A Buddhist Perspective on World News

For Sunday, the 3rd of June, 2012.

Ayutthaya, Thailand, June 3, 2012

Ayutthaya, Thailand

I am writing to you today from Ayutthaya, Thailand, a past capital and one of the country’s richest cultural cities (wiki, travel guide).  It has been an exhausting yet wonderful several days here in the land of smiles. Our main conference  discussed several aspects of Buddhism in the modern world, touching on philosophy, psychology, and meditation. I had the honor of sharing the stage discussing unifying philosophical views with some new friends, notable sangha members, top-notch academics, and an American hip-hop star (more on that soon).

 

In any case, I’m running on fumes, as they say, and I have some very busy work and sight-seeing days ahead of me. But first, to some of the week’s news:

First, a quite local story. Aung San Suu Kyi was in Bangkok as well this week. There was a rumour that she might visit our conference (we did have the President of Sri Lanka and the Prime Minister of Thailand drop by on our day at the UN building here), but she was more focused on cautioning business people and visiting refugees. The sad thing is that, similar to the case of China and H.H. the Dalai Lama, business and governmental matters had the ability to trump over (to a very limited degree) the moral cause of this great leader. Like Gandhi, Mandela, and others, may her plight come to victory soon. One of the best things you can do is, as always, educate yourself. Part of that might involve learning more about Aung San Suu Kyi and Burma. My friend and fellow patheos blogger, Danny Fisher, is combining fund raising (for a pro-Burma cause) and education this month here. Check it out, consider helping out if you can, and definitely keep tabs on Mr. Fisher for the sermon and more as they come out.

Second, and last this week (keeping it short), is the story about the maybe-drugged-on-bath-salts man who, while naked, attacked and nearly ate the face off of a homeless man in Florida. Subhash Kateel at the Huffington Post suggests rightly that ‘It’s Bigger Than “Bath Salts” and “Zombie Apocalypses”‘. As Kateel writes, ‘… once you finish with the jokes, look into the lives of both men and dig deeper into the city they call(ed) home, some stuff just stops being funny and starts being sad.’ (hint: a big part of it comes down to public funding of mental health care, and/or lack thereof).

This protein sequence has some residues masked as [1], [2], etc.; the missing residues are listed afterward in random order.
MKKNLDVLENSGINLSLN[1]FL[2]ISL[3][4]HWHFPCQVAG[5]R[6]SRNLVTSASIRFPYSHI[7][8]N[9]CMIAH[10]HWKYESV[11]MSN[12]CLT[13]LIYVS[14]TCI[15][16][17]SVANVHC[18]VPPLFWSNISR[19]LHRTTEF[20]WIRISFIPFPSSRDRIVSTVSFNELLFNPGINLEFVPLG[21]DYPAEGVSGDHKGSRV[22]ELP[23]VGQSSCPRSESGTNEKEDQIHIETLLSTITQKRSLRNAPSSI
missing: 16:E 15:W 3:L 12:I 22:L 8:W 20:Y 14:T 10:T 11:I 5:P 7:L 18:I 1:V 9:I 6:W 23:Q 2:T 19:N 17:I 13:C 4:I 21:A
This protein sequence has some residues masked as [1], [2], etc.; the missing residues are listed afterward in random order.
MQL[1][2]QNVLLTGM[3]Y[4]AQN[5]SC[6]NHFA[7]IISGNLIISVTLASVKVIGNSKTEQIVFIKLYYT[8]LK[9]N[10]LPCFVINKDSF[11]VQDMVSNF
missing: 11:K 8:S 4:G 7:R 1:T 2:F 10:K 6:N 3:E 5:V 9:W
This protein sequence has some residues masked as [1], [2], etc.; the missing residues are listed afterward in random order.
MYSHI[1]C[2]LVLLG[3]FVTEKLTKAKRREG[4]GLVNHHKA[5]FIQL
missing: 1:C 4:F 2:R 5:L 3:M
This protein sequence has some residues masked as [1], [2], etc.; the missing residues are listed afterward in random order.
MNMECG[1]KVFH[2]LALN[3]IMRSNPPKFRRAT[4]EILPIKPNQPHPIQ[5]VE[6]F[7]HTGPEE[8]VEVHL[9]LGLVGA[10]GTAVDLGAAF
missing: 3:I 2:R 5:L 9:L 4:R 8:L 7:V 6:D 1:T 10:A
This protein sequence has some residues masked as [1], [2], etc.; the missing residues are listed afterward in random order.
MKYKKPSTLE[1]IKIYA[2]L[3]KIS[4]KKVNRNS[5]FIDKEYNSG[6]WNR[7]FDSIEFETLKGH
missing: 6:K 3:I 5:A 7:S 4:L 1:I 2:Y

Well that’s all for this week. Two pretty heavy stories, I know. But they’re important on many levels and the more you know about each, and the deeper you might become involved in each, the better. As a parting word, one of the presenters in my panel on uniting philosophical views in Buddhism was Christopher Queen (find his paper here, at the bottom), by all means wonderful guy and brilliant scholar. His talk was on engaged Buddhism and it stirred something in me – some urge (latent, conflicted, and often ignored as it may be) to be of more consistent service to humanity. I hope I can do this, and in part I also hope that I might encourage you to do likewise. Just a little thing to help others – perhaps once a month, once a week, once a day, or whenever it might be possible for you.

  • http://liberatedlifeproject.com Maia Duerr/Liberated Life Project

    Thanks, Justin, for your always-informative compilations of dharma perspectives on the news.
    You and your readers may also be interested in a dharma talk I gave at Upaya Zen Center a few weeks ago which also offers a Buddhist perspective on mental health and “mental illness,” based on my years of working in that field and subsequent dharma practice. Definitely a complex issues. You can find it here: http://www.upaya.org/dharma/maia-duerr-05-09-2012-the-dharma-of-finding-sanity-in-an-insane-world/

    • Justin Whitaker

      Thanks for this, Maia :) It is more and more my experience that Buddhists are especially attuned to these issues though, both through personal experiences and an openness toward others, while so much of society is repressing/ignoring both their own problems and those around them. Contributions such as yours need to hit the mainstream…


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